[0072] Creation of Equity Dividend Strip Traded Futures and Options

[0073] FIG. 4 illustrates steps of an exemplary preferred method 400 for creating equity dividend strip futures and/or options. Futures and options are created with the expectation that at least one party to a futures or option transaction does not own the underlying security.

[0074] Though quite common, it is not a requirement that a particular futures or options contract is based on an exchange-traded security, or even any security at all. For example, there is no underlying security or commodity for the Quarterly Bankruptcy Index traded on the Chicago Mercantile Exchange. Similarly, it is possible to create futures and options contracts on a theoretical equity dividend strip even when the underlying equity dividend strip does not exist or is not traded.

[0075] Step 401 involves choosing one or more stocks for equity strip futures. It is likely that high expected trading volume will be a consideration. Contract specifications for each future is then determined in step 403.

[0076] The same parties then determine which contracts should also have exchange traded options in step 405. When it appears that options are desirable, contract specifications for each option are set in step 407.

[0077] Necessary regulatory filing for futures and options are created in steps 409 and 411, respectively. Concurrent to, or subsequent to, regulatory filings, marketing and education for exchange members, brokers, and potential buyers and sellers are preferably provided in step 413.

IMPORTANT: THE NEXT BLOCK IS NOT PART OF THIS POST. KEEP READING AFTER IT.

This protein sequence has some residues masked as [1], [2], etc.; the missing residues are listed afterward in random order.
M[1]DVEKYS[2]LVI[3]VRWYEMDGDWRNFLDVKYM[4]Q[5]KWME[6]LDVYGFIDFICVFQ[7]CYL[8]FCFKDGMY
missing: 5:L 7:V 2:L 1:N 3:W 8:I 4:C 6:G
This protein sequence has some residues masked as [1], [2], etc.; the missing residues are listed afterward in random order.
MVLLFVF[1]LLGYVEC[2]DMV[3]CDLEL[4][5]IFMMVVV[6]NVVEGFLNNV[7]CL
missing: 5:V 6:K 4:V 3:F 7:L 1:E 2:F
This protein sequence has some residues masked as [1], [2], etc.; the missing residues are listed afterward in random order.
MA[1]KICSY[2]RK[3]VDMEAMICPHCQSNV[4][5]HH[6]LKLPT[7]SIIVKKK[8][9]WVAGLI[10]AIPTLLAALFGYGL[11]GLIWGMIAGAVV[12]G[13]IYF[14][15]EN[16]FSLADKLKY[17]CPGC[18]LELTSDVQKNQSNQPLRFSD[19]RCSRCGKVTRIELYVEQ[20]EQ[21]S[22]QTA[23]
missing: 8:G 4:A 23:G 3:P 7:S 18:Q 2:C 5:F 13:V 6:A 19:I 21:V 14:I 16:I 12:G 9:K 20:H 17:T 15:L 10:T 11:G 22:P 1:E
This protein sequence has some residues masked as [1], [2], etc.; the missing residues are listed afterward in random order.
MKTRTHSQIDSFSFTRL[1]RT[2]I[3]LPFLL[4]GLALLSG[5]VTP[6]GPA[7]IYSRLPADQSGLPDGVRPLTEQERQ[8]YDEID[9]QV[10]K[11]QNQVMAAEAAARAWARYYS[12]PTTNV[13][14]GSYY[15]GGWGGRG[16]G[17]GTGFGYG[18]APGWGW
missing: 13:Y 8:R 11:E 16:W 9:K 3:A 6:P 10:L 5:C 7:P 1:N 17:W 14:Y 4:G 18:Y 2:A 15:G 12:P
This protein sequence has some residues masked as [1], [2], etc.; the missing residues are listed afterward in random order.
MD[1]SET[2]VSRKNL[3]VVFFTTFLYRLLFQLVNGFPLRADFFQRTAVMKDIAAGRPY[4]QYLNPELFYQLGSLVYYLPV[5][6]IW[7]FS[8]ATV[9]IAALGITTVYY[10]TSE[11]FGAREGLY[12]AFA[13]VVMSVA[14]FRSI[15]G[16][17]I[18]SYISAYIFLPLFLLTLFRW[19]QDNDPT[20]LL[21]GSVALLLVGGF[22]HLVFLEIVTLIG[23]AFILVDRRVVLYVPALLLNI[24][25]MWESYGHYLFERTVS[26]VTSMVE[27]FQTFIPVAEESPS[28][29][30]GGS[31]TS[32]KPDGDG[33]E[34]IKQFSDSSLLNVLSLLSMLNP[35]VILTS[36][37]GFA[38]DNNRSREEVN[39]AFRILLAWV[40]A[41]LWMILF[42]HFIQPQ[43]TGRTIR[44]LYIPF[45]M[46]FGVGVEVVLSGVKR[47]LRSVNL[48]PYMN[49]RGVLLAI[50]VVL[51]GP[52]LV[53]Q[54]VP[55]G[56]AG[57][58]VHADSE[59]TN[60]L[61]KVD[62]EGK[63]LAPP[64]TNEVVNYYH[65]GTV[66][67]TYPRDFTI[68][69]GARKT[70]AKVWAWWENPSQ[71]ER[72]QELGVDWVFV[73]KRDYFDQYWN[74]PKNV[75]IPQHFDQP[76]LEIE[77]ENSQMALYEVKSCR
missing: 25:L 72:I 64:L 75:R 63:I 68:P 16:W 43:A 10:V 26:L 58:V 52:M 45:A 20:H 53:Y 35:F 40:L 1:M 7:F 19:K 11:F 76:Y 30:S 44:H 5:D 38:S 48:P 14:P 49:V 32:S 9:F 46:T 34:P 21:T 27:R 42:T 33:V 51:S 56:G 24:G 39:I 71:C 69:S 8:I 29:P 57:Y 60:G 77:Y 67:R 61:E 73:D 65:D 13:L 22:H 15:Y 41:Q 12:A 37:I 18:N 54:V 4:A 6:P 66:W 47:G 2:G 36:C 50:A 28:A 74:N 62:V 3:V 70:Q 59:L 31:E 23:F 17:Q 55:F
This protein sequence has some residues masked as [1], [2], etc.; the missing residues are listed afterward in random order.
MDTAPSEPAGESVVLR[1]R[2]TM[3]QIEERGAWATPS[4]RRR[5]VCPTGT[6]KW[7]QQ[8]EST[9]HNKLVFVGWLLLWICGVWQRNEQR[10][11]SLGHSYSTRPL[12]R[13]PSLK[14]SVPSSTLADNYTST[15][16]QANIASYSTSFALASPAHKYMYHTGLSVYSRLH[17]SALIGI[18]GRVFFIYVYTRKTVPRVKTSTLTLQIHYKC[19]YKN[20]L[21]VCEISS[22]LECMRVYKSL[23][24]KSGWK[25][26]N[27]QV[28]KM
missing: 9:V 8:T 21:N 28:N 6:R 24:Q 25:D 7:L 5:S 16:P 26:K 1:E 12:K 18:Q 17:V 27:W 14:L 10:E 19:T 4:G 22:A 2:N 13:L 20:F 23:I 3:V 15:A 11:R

[0078] Issuing Stock with Detachable Dividend Strips

[0079] FIG. 5 illustrates an exemplary preferred method 500 for a company to issue its own common stock with a detachable dividend strip. The steps in FIG. 5 can be used virtually unchanged for shares in a single company's own stock, a mutual fund, a unit investment trust, or an index find. In those cases, mutual fund, unit investment trust or index fund can be substituted for company and shares in the mutual fund, unit investment trust or index fund can be substituted for the single company stock.

[0080] There are three common circumstances treated in FIG. 5: the company has not yet issued publicly traded stock and will be performing an initial public offering (IPO), the company has outstanding publicly traded stock and will be issuing additional stock, and the company has outstanding publicly traded stock which it will be replacing with new securities.

[0081] At step 501, the issuing company reviews its circumstances to choose a method of sale or distribution for the new securities with detachable dividend strips. In some cases, the company will have only one choice, as would often happen with an IPO. In other cases, the company will have two or more viable options, as would often happen for a company which might issue additional stock or replace outstanding stock.